Minimising disparity in distribution for unsupervised domain adaptation by preserving the local spatial arrangement of data

Minimising disparity in distribution for unsupervised domain adaptation by preserving the local spatial arrangement of data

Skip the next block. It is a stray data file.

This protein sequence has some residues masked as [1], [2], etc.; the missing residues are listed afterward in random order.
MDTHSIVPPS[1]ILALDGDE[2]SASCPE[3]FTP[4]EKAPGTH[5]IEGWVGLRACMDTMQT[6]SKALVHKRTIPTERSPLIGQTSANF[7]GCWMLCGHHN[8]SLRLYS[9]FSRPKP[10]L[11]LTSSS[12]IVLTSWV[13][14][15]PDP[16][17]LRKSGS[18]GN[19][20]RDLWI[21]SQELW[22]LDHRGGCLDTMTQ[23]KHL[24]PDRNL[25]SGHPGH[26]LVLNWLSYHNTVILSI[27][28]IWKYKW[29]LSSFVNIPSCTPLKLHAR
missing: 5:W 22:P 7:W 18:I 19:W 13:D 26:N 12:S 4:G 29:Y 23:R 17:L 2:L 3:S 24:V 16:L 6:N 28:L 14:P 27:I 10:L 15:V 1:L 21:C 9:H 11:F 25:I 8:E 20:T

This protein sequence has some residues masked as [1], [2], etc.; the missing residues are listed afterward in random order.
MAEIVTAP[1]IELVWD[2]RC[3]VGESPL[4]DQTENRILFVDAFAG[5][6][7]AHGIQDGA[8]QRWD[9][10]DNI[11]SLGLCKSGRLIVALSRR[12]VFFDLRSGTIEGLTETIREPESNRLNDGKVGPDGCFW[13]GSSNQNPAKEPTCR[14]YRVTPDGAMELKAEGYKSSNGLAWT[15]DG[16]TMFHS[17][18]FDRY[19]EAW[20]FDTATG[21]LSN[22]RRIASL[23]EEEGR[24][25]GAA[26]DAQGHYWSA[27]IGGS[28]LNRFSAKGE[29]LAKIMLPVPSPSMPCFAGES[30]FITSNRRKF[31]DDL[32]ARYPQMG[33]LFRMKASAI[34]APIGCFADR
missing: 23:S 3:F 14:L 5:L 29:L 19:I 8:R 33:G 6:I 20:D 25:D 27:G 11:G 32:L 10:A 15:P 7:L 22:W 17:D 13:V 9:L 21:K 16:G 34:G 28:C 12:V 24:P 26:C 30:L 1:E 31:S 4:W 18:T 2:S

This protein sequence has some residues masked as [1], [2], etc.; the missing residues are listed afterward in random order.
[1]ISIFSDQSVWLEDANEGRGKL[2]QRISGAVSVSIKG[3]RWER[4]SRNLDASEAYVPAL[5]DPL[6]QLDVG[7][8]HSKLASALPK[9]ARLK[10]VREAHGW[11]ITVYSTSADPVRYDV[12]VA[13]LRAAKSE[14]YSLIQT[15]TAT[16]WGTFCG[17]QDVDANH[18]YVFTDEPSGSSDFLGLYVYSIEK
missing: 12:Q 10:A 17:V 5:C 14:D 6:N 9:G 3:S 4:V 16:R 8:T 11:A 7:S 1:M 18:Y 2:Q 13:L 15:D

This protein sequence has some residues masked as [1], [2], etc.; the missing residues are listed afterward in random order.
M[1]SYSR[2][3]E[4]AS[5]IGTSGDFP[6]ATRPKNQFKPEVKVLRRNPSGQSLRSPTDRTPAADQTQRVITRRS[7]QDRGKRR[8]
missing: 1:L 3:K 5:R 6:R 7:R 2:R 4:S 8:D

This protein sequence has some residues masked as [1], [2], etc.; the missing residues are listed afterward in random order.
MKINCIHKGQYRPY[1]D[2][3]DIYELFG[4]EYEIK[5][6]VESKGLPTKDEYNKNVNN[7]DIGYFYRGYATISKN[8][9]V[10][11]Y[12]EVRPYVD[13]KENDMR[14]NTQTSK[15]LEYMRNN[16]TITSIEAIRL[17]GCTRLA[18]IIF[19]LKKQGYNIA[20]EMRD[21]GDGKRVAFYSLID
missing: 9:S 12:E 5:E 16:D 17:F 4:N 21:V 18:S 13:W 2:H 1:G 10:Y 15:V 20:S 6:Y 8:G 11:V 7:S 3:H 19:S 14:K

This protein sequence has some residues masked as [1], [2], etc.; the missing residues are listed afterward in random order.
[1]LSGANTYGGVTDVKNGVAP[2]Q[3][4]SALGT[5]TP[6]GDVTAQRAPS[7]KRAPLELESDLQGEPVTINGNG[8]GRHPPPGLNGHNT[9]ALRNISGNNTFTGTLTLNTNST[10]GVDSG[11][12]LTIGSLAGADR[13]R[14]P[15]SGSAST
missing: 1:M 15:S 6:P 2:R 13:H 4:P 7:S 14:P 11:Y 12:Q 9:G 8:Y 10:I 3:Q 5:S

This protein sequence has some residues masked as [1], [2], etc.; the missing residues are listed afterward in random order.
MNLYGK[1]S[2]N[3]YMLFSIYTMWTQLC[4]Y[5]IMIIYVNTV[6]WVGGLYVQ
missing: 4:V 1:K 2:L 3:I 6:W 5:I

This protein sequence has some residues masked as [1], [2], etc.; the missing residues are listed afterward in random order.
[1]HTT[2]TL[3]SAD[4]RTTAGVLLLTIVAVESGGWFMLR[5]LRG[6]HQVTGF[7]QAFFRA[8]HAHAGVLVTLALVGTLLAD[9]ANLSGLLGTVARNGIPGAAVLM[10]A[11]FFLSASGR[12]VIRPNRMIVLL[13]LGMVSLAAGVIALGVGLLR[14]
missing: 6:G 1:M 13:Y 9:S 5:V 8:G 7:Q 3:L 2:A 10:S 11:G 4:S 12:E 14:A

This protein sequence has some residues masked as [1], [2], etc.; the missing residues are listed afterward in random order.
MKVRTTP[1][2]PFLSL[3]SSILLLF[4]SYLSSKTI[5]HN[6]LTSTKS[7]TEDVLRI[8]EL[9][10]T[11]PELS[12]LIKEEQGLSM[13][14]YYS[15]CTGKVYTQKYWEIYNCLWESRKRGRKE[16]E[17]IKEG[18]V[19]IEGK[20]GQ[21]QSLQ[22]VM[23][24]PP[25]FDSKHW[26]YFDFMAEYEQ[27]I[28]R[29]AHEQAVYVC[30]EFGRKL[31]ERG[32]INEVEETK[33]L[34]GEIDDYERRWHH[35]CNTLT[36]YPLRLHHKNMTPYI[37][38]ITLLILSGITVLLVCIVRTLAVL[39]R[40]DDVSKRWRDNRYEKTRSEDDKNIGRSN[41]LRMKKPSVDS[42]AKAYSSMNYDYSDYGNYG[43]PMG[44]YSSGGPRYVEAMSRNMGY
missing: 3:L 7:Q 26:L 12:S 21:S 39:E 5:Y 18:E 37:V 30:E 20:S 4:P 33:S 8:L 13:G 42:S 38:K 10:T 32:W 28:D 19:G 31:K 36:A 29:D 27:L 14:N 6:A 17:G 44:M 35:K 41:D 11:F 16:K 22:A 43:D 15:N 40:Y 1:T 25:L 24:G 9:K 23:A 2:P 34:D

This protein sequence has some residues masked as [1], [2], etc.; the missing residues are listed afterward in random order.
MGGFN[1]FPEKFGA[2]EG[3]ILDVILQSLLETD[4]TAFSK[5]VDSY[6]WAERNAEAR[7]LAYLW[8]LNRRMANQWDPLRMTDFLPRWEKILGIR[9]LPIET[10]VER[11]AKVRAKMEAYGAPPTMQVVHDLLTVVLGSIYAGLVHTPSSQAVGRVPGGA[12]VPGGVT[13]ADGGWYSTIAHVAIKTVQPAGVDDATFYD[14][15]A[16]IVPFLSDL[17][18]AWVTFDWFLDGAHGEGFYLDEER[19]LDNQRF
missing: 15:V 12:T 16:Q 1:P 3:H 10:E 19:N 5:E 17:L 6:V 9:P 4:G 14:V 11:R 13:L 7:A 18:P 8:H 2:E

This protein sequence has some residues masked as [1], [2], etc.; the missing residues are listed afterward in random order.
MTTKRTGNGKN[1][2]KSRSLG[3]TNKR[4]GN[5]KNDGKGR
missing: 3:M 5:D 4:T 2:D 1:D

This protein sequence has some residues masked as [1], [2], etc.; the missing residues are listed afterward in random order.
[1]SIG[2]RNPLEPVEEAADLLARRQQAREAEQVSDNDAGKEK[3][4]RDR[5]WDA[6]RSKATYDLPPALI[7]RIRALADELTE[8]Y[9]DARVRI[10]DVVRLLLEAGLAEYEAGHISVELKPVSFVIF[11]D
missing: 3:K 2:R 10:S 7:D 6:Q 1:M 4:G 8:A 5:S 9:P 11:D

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Domain adaptation is used for machine learning tasks, when the distribution of the training (obtained from source domain) set differs from that of the testing (referred as target domain) set. In the work presented in this study, the problem of unsupervised domain adaptation is solved using a novel optimisation function to minimise the global and local discrepancies between the transformed source and the target domains. The dissimilarity in data distributions is the major contributor to the global discrepancy between the two domains. The authors propose two techniques to preserve the local structural information of source domain: (i) identify closest pair of instances in source domain and minimise the distances between these pairs of instances after transformation; (ii) preserve the naturally occurring clusters present in source domain during transformation. This cost function and constraints yield a non-linear optimisation problem, used to estimate the weight matrix. An iterative framework solves the optimisation problem, providing a sub-optimal solution. Next, using orthogonality constraint, an optimisation task is formulated in the Stiefel manifold. Performance analysis using real-world datasets show that the proposed methods perform better than a few recently published state-of-the-art methods.


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